Things We Love

At one point I emailed a fellow blogger whom I admire a great deal. Frustrated and antsy, dissatisfied and disgruntled I lamented every room. “I love everything, but what is wrong?” “I think you need more stuff,” or something similar came the reply.

Hmmm…yes. Good stuff. It needs to be culled and collected, gathered and grouped. Never a fan of minimalism, I practiced it for a long time as it did not seem wise to place good things in the reach of curious, and often sticky, fingers. But here, the cup does not runneth over, but the vintage is so good.
Images from The Way We Live with the Things We Love by Stafford Cliff and photographer Gilles de Chabeneix.
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19 thoughts on “Things We Love

  1. Minimalism is a funny thing, everyone kind of wants it, but few people can live with it. A former neighbor at the condo was decorating the lobby when I suggested adding something. She said, "You know David, I'm really minimal." And she said it with that tone, like fewer is always better. When I shot back with "I've been in your house, you're not minimal" she couldn't argue.

  2. These photos show that sparseness (is that a word?) is not minimal, it is simply knowing when enough is enough so that the individual elements in a room have enough space in which to display their character. Have a great week-end.

  3. I have the perspective that every corner, wall and surface does not need to have something in and on it, I like the empty space…guess it comes from studying art. The empty space is as important as the filled space.

    Hum, perhaps I like this approach because it drains the wallet a bit less as well!!


  4. Try some good old fashion layering. Bring more texture into your home… go shopping in one of the wonderful local stores you have blogged about and look at how they layer. Bring a couple of things home on approval and see if you "approve".
    While I admire minimalism, I can't live with it.
    Good luck.

  5. I believe that the decorating trend toward minimalism contributed to the recession!! LOL! Yes — many lovely shops and antique malls simply withered away when folks started to say "Oh, darling — you just need ONE thing on your mantel!" Or those decorating shows that tell everyone to clear out their clutter! So — we need to go back to having "stuff" — but — as you rightfully point out: "Good Stuff" I'm afraid on my budget — I'll be at the thift stores! Thank The Stars for Eddie Ross — who make thrift shopping seem chic!

    Jan at Rosemary Cottage

  6. You said it well…culled and collected, gathered and grouped. I learned that long ago from a friend with impeccable taste.

  7. minimalsm is hard to live with, I agree, but the more is more concept is also a recipe for disaster if not done right. It's about balance and everything making sense in the context. Whether your working with color, tones, shape, negative space etc.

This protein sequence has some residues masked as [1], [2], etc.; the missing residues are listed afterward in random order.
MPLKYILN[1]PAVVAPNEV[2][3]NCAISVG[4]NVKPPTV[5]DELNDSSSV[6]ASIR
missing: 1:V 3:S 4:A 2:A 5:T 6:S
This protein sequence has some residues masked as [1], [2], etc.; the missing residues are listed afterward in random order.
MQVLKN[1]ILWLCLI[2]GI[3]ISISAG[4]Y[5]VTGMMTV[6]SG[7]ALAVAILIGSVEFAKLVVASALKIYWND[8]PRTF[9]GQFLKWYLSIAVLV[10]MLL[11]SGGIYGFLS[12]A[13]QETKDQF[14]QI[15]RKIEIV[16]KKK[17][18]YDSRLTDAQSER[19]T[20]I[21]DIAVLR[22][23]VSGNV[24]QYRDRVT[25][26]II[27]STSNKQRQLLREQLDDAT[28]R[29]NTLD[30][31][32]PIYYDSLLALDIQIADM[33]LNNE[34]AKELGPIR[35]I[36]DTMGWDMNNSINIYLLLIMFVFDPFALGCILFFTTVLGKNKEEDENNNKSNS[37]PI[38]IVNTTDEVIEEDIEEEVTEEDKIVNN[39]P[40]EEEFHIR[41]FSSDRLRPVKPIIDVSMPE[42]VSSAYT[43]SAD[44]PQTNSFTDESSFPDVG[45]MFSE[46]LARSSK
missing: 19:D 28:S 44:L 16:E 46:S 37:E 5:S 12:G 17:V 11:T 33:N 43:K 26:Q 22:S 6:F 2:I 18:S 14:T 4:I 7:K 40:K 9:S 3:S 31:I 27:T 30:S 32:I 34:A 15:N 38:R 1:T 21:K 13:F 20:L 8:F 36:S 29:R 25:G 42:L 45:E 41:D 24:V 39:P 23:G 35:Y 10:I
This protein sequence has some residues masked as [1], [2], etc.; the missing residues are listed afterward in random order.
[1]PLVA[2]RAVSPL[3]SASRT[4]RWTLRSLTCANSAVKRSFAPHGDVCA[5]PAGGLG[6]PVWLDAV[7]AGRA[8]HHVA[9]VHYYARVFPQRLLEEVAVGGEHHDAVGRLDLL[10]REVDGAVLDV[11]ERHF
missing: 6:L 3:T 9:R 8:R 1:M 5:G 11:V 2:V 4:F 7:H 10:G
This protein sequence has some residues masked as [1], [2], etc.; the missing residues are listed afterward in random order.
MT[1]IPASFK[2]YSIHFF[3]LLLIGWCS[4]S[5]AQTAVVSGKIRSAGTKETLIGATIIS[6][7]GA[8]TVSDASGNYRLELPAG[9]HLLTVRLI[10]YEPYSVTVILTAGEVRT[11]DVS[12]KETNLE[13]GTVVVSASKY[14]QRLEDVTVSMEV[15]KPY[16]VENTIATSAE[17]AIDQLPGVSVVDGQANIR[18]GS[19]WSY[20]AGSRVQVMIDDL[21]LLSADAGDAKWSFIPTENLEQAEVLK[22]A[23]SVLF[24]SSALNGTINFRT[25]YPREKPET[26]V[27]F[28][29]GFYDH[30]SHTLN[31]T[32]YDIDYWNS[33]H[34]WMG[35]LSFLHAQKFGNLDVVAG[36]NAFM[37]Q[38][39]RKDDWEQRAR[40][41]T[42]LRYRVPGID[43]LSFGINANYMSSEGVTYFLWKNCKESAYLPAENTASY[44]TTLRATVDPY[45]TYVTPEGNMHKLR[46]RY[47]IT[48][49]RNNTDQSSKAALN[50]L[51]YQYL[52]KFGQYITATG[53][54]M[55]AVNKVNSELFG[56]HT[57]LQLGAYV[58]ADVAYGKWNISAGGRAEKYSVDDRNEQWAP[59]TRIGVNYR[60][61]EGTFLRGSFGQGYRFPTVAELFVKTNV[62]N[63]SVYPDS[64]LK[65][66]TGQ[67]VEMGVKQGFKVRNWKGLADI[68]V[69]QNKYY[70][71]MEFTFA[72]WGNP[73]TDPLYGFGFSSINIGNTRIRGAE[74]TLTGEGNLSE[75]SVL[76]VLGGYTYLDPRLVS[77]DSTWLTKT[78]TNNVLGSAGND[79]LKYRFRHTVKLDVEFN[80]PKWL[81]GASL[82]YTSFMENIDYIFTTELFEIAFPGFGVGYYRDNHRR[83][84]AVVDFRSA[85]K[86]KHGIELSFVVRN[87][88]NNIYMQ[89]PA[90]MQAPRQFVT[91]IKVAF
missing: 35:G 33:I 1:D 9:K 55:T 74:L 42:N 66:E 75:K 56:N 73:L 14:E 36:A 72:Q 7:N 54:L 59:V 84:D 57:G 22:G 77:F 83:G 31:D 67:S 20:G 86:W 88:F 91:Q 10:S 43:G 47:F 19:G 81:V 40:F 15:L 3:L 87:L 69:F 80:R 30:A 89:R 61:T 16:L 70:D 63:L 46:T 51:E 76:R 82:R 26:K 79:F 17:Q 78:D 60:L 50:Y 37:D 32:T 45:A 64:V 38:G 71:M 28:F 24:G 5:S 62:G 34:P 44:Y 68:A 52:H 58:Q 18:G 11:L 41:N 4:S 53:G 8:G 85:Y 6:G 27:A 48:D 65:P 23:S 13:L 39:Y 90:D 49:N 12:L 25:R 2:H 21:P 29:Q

8. If the architecture or lighting is mediocre, then adding or subtracting things won't always help.

    (Not saying that's the case here, just that people try to use things, or the editing of them, to solve problems that need bigger solutions.)

  9. Some of my favorite design books are from Wim Pauwels. The belgian aesthetic and minimalist nature of the styling makes it easy to envision my own collections in each room. My husband, while perusing the pages said he was shocked that I would like these stark rooms so much being a professional hunter and gatherer and all (I am a prop stylist)

    My response to him was….blank canvas darling, it's just a blank canvas and I am ready to paint!

  10. ELEGANCE IS REFUSAL. Can't remember who said it, but it stuck.

    It doesn't say, BE MINIMAL.

    2 different quotes entirely.

    Garden & Be Well, XO Tara

  11. Mrs. Blandings,

    I copied these words in a journal some time ago for counsel in moments of indecision. Somehow, they seem apt.

    "There are those who spend lifetimes in houses that have nothing to do with who they really are. They may be perfectly designed, yet if they fail to reflect the personalities of the people who live in them, the very essence of intimacy is missing and this absence is disturbingly visible."

    -Rose Tarlow

  12. Anon – this is an interesting observation and I do think I have some lighting issues. Was just struggling with it this weekend. Thanks for the thought.

  13. Even though all our boys were very good at living with my 'precious things', often their visiting school chums were not. Football's let slip in the direction of venetian glass in moments of 'accidental exuberance' etc. So I culled & stored, ready for the moment when they had all left home & I could lose the minimalism. That moment came & much to my surprise, I'd grown to quite like a little less. I need to be reprogrammed.
    Millie ^_^

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